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Start-up to tune Napster fans into Net radio

As Napster prepares to pull song files off its music-swapping service, a new application could put recording power in the hands of Net radio fans.

    As Napster prepares to pull song files off its music-swapping service, a new application could put recording power in the hands of Net radio fans.

    The free software application, set to launch Monday from Internet research and development company The Audio Mill, will work like a VCR for Internet radio. Music fans will be able to search for their favorite artists from a list of thousands of Internet radio stations and then record songs onto a computer.

    The launch comes as copyright infringement turns into a heavily pitted battleground. The fight between Napster and the record industry is raging, with others attempting to take a piece of the file-swapping company. On Wednesday, online music distributor EMusic followed the producers of the Grammy Awards onto the field by filing a lawsuit against Napster.

    Jupiter Research analyst Aram Sinnreich said RadioActive could potentially face legal issues surrounding the Digital Millennium Copyright Act (DMCA), a controversial law backed by music companies and other large copyright holders that prohibits anyone from cracking code designed to protect copyrights.

    "Clearly somewhere along the line the DMCA is being violated there," Sinnreich said. "The DMCA offers a compulsory license for online radio that assumes the songs are transient, and as soon as you give someone the ability to make those songs permanent, you're breaking the spirit of the law."

    Nevertheless, The Audio Mill, based in Santa Cruz, Calif., is betting that its RadioActive application will attract music fans with its easy search and record features. A consumer can go to the RadioActive Web site, download the software application onto the computer, and begin searching for favorite artists from the Internet radio stations. The consumer could then record the songs.

    The company said it differs from Napster in that it has taken steps to ensure the recording is personal by locking content on a computer and preventing distribution.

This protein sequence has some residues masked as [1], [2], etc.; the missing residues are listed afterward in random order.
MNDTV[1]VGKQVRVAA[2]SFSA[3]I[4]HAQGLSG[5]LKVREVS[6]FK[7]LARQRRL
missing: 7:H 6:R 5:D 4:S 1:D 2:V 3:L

"We've all been using VCRs for 20 years, and we know exactly how they work," said Richard Wolpert, an investor in The Audio Mill and former president of Disney Online as well as former CEO of CheckOut.com. "This is implementing the same thing in an electronic way."

    Although The Audio Mill is not directly working with radio stations, the company said it is in preliminary discussions with the record labels and hopes to work with artists to have them compensated in some way. It also expects RadioActive to create commerce opportunities.

    RadioActive "helps the music discovery process," said The Audio Mill Chief Executive Bill Putnam Jr. "That's going to help people find music, and at the end of they day, it facilitates music commerce."

    Jupiter's Sinnreich said that depending on the quality of the files, it could be a "great tool" to drive sales; the company said the recordings will not be CD quality.

    "The application itself is very cool from a consumer standpoint," Sinnreich said. "Radio has always been a transient medium, and it's certainly been known for decades that radio drives a lot of CD sales...If you give the consumer the ability to grab a song from radio play and say, 'Wow, I really like this,' then you have the capacity to turn that listener into a buyer."